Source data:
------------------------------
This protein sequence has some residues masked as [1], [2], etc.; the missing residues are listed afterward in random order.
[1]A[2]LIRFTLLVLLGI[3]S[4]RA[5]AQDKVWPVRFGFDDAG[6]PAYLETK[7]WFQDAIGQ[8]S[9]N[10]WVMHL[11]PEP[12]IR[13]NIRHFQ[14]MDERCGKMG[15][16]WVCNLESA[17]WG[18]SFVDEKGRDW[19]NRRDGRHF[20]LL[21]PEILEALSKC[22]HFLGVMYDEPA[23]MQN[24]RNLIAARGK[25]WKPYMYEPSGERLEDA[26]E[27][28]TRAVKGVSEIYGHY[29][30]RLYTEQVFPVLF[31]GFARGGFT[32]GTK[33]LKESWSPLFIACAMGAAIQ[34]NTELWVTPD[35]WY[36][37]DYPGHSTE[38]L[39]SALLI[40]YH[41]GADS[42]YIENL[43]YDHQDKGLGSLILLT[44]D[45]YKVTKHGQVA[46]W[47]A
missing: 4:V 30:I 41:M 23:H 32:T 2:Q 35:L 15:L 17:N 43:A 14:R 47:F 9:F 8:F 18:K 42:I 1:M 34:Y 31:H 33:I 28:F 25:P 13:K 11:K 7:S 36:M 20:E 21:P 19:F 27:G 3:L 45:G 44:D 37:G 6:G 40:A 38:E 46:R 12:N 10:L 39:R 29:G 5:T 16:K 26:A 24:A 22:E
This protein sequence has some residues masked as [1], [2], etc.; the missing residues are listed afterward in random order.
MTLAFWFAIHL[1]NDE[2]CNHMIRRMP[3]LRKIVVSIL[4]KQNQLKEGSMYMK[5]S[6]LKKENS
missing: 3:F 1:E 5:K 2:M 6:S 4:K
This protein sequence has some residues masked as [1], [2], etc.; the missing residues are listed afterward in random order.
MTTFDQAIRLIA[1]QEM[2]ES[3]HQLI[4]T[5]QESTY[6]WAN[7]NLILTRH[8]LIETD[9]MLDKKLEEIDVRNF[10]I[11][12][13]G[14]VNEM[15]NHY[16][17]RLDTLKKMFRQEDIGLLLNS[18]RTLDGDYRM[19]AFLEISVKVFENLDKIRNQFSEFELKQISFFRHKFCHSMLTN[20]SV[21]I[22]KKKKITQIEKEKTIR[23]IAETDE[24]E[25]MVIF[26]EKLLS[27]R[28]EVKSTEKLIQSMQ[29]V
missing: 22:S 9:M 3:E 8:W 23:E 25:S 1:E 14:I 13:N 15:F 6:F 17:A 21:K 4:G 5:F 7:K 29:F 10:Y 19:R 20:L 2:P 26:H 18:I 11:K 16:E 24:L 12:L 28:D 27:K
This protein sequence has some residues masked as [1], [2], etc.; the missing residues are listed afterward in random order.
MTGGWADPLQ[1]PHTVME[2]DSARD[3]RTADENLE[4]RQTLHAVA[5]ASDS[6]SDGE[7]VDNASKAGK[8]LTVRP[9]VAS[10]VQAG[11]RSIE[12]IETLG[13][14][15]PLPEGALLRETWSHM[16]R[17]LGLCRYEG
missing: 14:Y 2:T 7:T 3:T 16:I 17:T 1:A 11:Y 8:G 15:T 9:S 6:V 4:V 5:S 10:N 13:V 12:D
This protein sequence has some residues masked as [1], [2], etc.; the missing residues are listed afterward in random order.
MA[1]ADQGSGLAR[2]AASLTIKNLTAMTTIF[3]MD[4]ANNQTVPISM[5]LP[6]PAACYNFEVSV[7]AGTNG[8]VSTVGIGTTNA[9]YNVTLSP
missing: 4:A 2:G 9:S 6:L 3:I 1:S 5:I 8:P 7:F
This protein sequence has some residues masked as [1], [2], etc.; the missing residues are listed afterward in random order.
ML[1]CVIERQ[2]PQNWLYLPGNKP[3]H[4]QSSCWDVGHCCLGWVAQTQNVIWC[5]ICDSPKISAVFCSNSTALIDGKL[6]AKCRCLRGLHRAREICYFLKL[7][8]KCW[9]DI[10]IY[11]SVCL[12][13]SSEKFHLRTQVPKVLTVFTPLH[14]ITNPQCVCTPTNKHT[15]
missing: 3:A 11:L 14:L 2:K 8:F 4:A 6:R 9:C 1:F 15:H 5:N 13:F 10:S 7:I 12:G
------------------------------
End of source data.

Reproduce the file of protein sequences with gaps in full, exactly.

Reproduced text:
This protein sequence has some residues masked as [1], [2], etc.; the missing residues are listed afterward in random order.
[1]A[2]LIRFTLLVLLGI[3]S[4]RA[5]AQDKVWPVRFGFDDAG[6]PAYLETK[7]WFQDAIGQ[8]S[9]N[10]WVMHL[11]PEP[12]IR[13]NIRHFQ[14]MDERCGKMG[15][16]WVCNLESA[17]WG[18]SFVDEKGRDW[19]NRRDGRHF[20]LL[21]PEILEALSKC[22]HFLGVMYDEPA[23]MQN[24]RNLIAARGK[25]WKPYMYEPSGERLEDA[26]E[27][28]TRAVKGVSEIYGHY[29][30]RLYTEQVFPVLF[31]GFARGGFT[32]GTK[33]LKESWSPLFIACAMGAAIQ[34]NTELWVTPD[35]WY[36][37]DYPGHSTE[38]L[39]SALLI[40]YH[41]GADS[42]YIENL[43]YDHQDKGLGSLILLT[44]D[45]YKVTKHGQVA[46]W[47]A
missing: 4:V 30:I 41:M 23:H 32:T 2:Q 35:L 15:L 17:N 43:A 14:R 47:F 9:F 8:F 18:K 42:I 1:M 34:Y 31:H 33:I 28:F 25:P 13:K 11:K 7:S 36:M 20:E 21:P 19:F 27:G 3:L 45:G 44:D 37:G 6:G 40:A 38:E 46:R 12:N 10:L 39:R 29:G 5:T 16:K 26:A 24:A 22:E
This protein sequence has some residues masked as [1], [2], etc.; the missing residues are listed afterward in random order.
MTLAFWFAIHL[1]NDE[2]CNHMIRRMP[3]LRKIVVSIL[4]KQNQLKEGSMYMK[5]S[6]LKKENS
missing: 3:F 1:E 5:K 2:M 6:S 4:K
This protein sequence has some residues masked as [1], [2], etc.; the missing residues are listed afterward in random order.
MTTFDQAIRLIA[1]QEM[2]ES[3]HQLI[4]T[5]QESTY[6]WAN[7]NLILTRH[8]LIETD[9]MLDKKLEEIDVRNF[10]I[11][12][13]G[14]VNEM[15]NHY[16][17]RLDTLKKMFRQEDIGLLLNS[18]RTLDGDYRM[19]AFLEISVKVFENLDKIRNQFSEFELKQISFFRHKFCHSMLTN[20]SV[21]I[22]KKKKITQIEKEKTIR[23]IAETDE[24]E[25]MVIF[26]EKLLS[27]R[28]EVKSTEKLIQSMQ[29]V
missing: 22:S 9:M 3:E 8:W 23:E 25:S 1:E 14:I 13:N 15:F 6:F 17:A 21:K 4:G 5:F 7:K 29:F 10:Y 19:R 20:L 2:P 26:H 18:I 11:K 16:E 24:L 12:L 28:D 27:K
This protein sequence has some residues masked as [1], [2], etc.; the missing residues are listed afterward in random order.
MTGGWADPLQ[1]PHTVME[2]DSARD[3]RTADENLE[4]RQTLHAVA[5]ASDS[6]SDGE[7]VDNASKAGK[8]LTVRP[9]VAS[10]VQAG[11]RSIE[12]IETLG[13][14][15]PLPEGALLRETWSHM[16]R[17]LGLCRYEG
missing: 14:Y 2:T 7:T 3:T 16:I 17:T 1:A 11:Y 8:G 15:T 9:S 6:V 4:V 5:S 10:N 13:V 12:D
This protein sequence has some residues masked as [1], [2], etc.; the missing residues are listed afterward in random order.
MA[1]ADQGSGLAR[2]AASLTIKNLTAMTTIF[3]MD[4]ANNQTVPISM[5]LP[6]PAACYNFEVSV[7]AGTNG[8]VSTVGIGTTNA[9]YNVTLSP
missing: 4:A 2:G 9:S 6:L 3:I 1:S 5:I 8:P 7:F
This protein sequence has some residues masked as [1], [2], etc.; the missing residues are listed afterward in random order.
ML[1]CVIERQ[2]PQNWLYLPGNKP[3]H[4]QSSCWDVGHCCLGWVAQTQNVIWC[5]ICDSPKISAVFCSNSTALIDGKL[6]AKCRCLRGLHRAREICYFLKL[7][8]KCW[9]DI[10]IY[11]SVCL[12][13]SSEKFHLRTQVPKVLTVFTPLH[14]ITNPQCVCTPTNKHT[15]
missing: 3:A 11:L 14:L 2:K 8:F 4:A 6:R 9:C 1:F 15:H 5:N 13:F 10:S 7:I 12:G